The main problem with the language is not entirely the Caighdeán its the way its being thaught and who its being thought by. Personally I believe a lot of teachers are to put it bluntly "shite!", I know there is a culture of just blaming teachers but believe me I've seen it myself. Don't get me wrong there are also some brilliant teachers, we have one here ;). These "bad" teachers are themselves victims of bad teaching practices. Pronounciation in school is awful to put it mildly. Our school system is not designed to fix the problem i.e actually communicating. Lately there has been a "big change" well it looks like there has been a big change from the outside in.

The Irish oral is now worth 40% of the Irish marks. Great you might say to yourself, but when you actually dissect it, there is no major difference or benefit. It is actually just a "dumbing down" of the language in order to fix the bell curve, as the written test has changed dramatically as well as the amount and standard of the literature to be studied. The oral before the "amendments" was 15 min long, where at least 8 mins was spent on speaking the language. Now its still 15 min but the time spent conversing in Irish has actually decreased because during the exam students must read a paragraph or two from a a possible 5 poems they have studied throughout the year. That takes about 2 min, then they must have a "conversation" learned off from a possible 20 picture diagrams. The student and examiner then interact by answering and asking each other 2 questions each based on the pictures- that's at least 5min gone.

This amendment is not fare to the students, who were taught and designed to process large amounts of literature all through the school system i.e primary to secondary and then all of a sudden they find themselves sitting a test that they were not built or taught for. That is not fair on them either. Its also going to turn them off in the end, I believe, a modern day Peig Sayers. For this to work, teachers need to be of a standard that they feel comfortable themselves in conversing through Irish (its no secret that some teachers conduct their class through English :rolleyes: ) and the curriculum is going to have to change from the bottom up not just from the top and then expect students to adapt to the leaving Cert test that they have been preparing for all of their school lives!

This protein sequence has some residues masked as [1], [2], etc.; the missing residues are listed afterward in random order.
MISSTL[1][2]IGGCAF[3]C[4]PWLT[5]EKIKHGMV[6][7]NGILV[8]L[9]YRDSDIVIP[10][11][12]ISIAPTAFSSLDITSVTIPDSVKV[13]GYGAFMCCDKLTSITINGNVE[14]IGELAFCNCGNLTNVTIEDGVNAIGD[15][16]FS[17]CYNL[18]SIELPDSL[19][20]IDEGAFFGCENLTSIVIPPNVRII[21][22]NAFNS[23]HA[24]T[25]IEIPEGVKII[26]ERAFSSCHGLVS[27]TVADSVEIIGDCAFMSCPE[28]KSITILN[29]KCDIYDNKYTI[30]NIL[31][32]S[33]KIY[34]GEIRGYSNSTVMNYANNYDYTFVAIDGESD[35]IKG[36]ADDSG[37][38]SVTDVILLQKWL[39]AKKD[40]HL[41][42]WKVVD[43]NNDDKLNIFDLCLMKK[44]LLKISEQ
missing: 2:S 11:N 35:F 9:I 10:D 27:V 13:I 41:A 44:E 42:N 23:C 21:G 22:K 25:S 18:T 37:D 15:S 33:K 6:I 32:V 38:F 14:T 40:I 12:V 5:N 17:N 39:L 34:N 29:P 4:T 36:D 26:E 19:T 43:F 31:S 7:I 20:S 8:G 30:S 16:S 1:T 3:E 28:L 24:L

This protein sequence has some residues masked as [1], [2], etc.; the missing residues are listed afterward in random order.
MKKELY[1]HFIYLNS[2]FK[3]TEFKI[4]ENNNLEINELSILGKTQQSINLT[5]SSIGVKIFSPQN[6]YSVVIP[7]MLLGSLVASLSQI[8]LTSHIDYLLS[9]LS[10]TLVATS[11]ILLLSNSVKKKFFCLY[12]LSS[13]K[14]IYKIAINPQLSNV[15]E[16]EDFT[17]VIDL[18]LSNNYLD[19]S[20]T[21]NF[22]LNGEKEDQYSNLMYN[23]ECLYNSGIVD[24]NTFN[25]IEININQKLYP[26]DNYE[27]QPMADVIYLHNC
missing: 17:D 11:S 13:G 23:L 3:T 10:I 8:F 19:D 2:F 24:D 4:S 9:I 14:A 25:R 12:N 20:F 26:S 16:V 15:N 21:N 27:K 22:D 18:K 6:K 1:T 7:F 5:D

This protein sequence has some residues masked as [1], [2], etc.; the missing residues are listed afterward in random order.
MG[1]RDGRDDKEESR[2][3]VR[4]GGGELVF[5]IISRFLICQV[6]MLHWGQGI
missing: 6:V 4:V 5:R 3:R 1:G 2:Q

I personally don't like the Caighdeán, but it is not correct in entirety to blame it for replacing dialects. If the dialect remained the spoken language of the home and community the Caighdeán should not have affected her, and as I said above Gaeltacht children are having to learn Irish in school and therefore they learn school Irish. That said Gaeltacht children are very proud of their own dialect and the differences within their dialect. BUT, they can't be proud of the dialect the ancestors used to have when their parents/ grandparents have failed to pass it on. And that is the truly sad thing! :/ :cry:

When I was told in 2nd year (of secondary school), after class from my Irish teacher, that we were not learning or speaking proper Irish I got extremely angry to which I asked her "why the fuck have I spent 11yrs of my life studying shite and why aren't we taught proper Irish, the way they speak in the Gaeltacht and the way it was suppose to be spoken?"- to which she had no reply. I remember feeling so angry, I actually felt betrayed! And ever since then I have questioned everything.

My opinion of the Caighdeán has slightly improved since then, when I learned it wasn't too difficult to switch, the main problem was with pronounciation and to run away from Béarlachas and directly translated English. So, ya, I basically had to re- teach myself again.

I have personified Irish as a person who was in a car crash (the accelerated decline of Irish before and immediately after the famine). Irish had two choices- die or be confined to a wheelchair (Caighdeán or revival). Their is also the emotional trauma that occurs due to a crash like this which can mirror the traumatic effects of language shift. As it is clear from written sources that the Irish loved their language. Irish might never walk or run/ be what it once was. My true fear is it will become just a means of translating English, as Manx has become. Although, miracles do occasionally occur and it is down to people (such as many on this form) to make this miracle happen. Through the speaking of Irish as the language of the home and of the community and I think people like Saoirse should be commended to the high- heaven for bringing their children up with Irish. Hope this analogy doesn't offend, it really wasn't meant to.

We have kinda gotten away from the point of the thread, but a good argument merits a good discussion.


Very well said Cian :yes:

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PostPosted: Thu 30 Aug 2012 10:47 am